To top it all off, Felipe went on to strip his father of his €194,232 ($228,000) annual stipend from the public coffers.  He has not, however, gone so far as to dispossess him of his title as king, contrary to what the local media had been speculating for weeks.

The findings of the Swiss investigation have been forwarded to the Spanish judicial authorities. As things stand to date, the King emeritus is not yet being directly investigated. He might well be in the future, though, having lost his inviolability after his abdication in  2014. In fact, Spain’s prosecutor general, Dolores Delgado, has decided that the Supreme Court investigate the matter in order to see if Juan Carlos is guilty of money laundering and tax fraud.

Don Juan Carlos is proclaimed King of Spain on 22 November 1975 at the Palacio de las Cortes which houses the Congress of Deputies, Madrid. Behind the new king sits his wife, Queen Sofia. To her left, their children: Prince of Asturias Felipe (now King Felipe VI), Infantas Elena and Cristina.

King Juan Carlos’ lawyers have assured the Spanish authorities that he will cooperate with the investigation despite living abroad. (The King’s Household is not revealing his whereabouts but the media are positive he has slipped out of the country, possibly fixing his residence in the Dominican Republic where one of his influential friends owns a fabulous estate, if not in neighboring Portugal where the Borbouns were  exiled before the dynasty was reinstated by Generalissimo Franco.)

And Juan Carlos’ wife? Queen Sofia, born Princess of Greece and Denmark, will continue living in the Zarzuela Palace, the residence of the Spanish Royal Family — that is, Felipe VI,  Queen-consort Letizia, their daughters Princess of Asturias Leonor and Infanta Sofia, Felipe’s parents, Don Juan Carlos, before he absconded, and Doña Sofia.

Queen Sofia was once famously described by King Juan Carlos as “professional”, a cold description of a wife who has been carrying out, and continues to carry out, her duties as queen consort unfailingly. To a certain extent, she has contributed to the smooth transition of Spain from the Franco regime to democracy — a singular accomplishment that many historians attribute to a significant degree to King Juan Carlos —  by staunchly supporting her husband  in their public duties.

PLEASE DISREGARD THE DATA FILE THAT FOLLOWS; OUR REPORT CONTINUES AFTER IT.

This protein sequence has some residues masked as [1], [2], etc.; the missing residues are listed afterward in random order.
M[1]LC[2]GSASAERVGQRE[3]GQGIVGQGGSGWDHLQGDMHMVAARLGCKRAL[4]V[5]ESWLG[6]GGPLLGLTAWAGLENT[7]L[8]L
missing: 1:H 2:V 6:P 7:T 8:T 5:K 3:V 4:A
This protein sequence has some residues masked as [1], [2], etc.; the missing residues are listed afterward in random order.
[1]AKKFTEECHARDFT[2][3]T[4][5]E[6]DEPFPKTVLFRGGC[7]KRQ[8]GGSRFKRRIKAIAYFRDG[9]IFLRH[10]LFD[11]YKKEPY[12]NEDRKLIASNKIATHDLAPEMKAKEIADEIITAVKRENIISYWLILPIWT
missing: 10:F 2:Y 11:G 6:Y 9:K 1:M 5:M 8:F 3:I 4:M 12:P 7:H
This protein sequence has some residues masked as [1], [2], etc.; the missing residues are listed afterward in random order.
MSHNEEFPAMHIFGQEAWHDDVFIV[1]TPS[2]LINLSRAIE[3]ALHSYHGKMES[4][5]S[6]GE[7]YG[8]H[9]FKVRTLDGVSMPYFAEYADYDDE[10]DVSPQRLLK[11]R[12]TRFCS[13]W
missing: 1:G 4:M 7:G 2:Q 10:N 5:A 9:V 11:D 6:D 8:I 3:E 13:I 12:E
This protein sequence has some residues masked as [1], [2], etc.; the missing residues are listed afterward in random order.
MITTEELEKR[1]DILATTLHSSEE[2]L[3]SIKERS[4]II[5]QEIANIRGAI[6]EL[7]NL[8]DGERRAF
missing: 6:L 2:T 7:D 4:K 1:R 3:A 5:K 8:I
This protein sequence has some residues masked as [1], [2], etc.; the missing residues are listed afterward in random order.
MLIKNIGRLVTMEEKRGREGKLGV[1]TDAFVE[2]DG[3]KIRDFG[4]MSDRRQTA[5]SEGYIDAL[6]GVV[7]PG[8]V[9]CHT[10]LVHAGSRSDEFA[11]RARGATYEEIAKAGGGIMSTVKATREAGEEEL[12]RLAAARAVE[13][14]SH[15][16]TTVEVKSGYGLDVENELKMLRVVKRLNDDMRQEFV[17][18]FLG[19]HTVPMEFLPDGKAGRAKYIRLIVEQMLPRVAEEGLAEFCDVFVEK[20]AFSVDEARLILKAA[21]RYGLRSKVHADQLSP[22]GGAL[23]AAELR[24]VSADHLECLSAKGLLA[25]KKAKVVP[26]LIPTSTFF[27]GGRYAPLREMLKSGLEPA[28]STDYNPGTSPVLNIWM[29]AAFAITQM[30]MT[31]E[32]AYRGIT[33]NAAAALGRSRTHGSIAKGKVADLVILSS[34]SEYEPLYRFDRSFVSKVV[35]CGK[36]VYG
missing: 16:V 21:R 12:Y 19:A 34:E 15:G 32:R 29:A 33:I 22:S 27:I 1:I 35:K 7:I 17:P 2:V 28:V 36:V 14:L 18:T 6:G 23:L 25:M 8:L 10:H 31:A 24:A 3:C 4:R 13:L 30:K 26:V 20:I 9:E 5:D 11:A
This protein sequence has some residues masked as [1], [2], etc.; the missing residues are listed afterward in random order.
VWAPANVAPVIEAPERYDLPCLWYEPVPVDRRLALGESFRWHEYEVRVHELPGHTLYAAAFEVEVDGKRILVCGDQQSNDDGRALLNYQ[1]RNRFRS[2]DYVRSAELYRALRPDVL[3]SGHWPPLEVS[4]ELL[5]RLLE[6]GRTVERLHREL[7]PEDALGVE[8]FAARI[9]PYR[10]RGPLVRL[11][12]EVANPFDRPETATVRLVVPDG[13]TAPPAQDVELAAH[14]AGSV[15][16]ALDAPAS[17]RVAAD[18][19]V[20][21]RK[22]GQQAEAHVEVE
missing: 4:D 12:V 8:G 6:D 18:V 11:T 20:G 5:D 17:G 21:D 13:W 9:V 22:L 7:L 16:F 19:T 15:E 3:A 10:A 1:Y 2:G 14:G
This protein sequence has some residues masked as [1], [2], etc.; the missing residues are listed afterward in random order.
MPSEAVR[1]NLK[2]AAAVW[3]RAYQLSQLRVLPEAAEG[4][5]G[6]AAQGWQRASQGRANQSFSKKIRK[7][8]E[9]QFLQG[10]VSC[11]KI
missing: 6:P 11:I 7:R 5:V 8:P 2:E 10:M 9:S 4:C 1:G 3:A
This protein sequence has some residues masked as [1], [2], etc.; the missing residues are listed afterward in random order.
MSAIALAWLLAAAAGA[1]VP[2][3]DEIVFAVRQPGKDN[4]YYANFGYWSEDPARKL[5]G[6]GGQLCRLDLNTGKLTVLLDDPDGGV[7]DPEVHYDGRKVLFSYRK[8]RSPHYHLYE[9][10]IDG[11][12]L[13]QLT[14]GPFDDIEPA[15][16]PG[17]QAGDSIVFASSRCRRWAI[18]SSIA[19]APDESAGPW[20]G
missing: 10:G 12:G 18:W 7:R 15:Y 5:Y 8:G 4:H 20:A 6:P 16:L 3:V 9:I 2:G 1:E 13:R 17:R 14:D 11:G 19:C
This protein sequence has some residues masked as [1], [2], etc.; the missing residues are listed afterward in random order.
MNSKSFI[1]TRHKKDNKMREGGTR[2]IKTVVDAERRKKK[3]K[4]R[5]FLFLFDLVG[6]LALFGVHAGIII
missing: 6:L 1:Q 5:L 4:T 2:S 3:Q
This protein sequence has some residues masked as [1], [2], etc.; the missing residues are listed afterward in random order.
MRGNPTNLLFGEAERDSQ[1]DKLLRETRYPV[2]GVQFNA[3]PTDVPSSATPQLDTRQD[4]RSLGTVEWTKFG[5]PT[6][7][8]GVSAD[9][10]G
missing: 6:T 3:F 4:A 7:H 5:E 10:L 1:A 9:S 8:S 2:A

King Juan Carlos with “professional” Queen Sofia during their official visit to the Spanish autonomous city of Melilla on the northeast coast of Africa in 2007. She was so in love?

It is said by royal chroniclers and the so-called pink press that she has been so in love with her husband. A “Queen emeritus” who now suffers the ultimate humiliation of  being abandoned in the palace. But with her impeccable manners, Her Majesty the Queen, Doña Sofia (that is her official title), has quietly retired to the Marivent Palace, the royal residence in Majorca, as is her wont in summer. In the fall, she will return to the Zarzuela, miles and miles away from wherever her husband will then be holing up.

Must re-reads
Controversial King Juan Carlos Bids Adios to Public Life, 29 May 2019
Hell Hath No Fury Like a Woman Scorned, 19 July 2018
Don Juan Carlos’ California Dream, 6 January 2015
Spain’s King Juan Carlos Says “¿Abdicación? ¡No Gracias!” (23 Sept ’13), 3 June 2014
King Juan Carlos’ Abdication: what the International Media are Saying, 5 June 2014
Does Spain Want Another King?, 9 June 2014
The New King and a New Era, 23 June 2014

*GUIDEPOST’s translation to English of the original letter in Spanish released to the public by The King’s Household. See the original below.

Majestad, querido Felipe:

Con el mismo afán de servicio a España que inspiró mi reinado y ante la repercusión pública que están generando ciertos acontecimientos pasados de mi vida privada, deseo manifestarte mi más absoluta disponibilidad para contribuir a facilitar el ejercicio de tus funciones, desde la tranquilidad y el sosiego que requiere tu alta responsabilidad. Mi legado, y mi propia dignidad como persona, así me lo exigen.

Hace un año te expresé mi voluntad y deseo de dejar de desarrollar actividades institucionales. Ahora, guiado por el convencimiento de prestar el mejor servicio a los españoles, a sus instituciones y a ti como Rey, te comunico mi meditada decisión de trasladarme, en estos momentos, fuera de España.

Una decisión que tomo con profundo sentimiento, pero con gran serenidad. He sido Rey de España durante casi cuarenta años y, durante todos ellos, siempre he querido lo mejor para España y para la Corona.

Con mi lealtad de siempre.

Con el cariño y afecto de siempre, tu padre.


**This translation of the Spanish press release is made by GUIDEPOST.

Featured image (vector of abdicant king)/OpenClipart-Vectors from Pixabay
King Juan Carlos and Prince Felipe/PP Comunidad de Madrid, CC BY2.0
Dominican Republic/Ted Murphy, CC BY 2.0
Portugal/nathanln, CC BY-SA2.0
Bagful of euros/OpenClipart-Vectors from Pixabay
Talgo 350 for SRO Haramain High Speed Rail, Saudi Arabia/FlyAkwa, CC BY-SA4.0
Proclamation of Juan Carlos as King/Nederlands: Collectie/Nationaal Archief: Fotocollectie Anefo. Author: unknown. PD
King Juan Carlos and Queen Sofia in Melilla/Miguel Gonzalez Novo, CC BY-SA2.0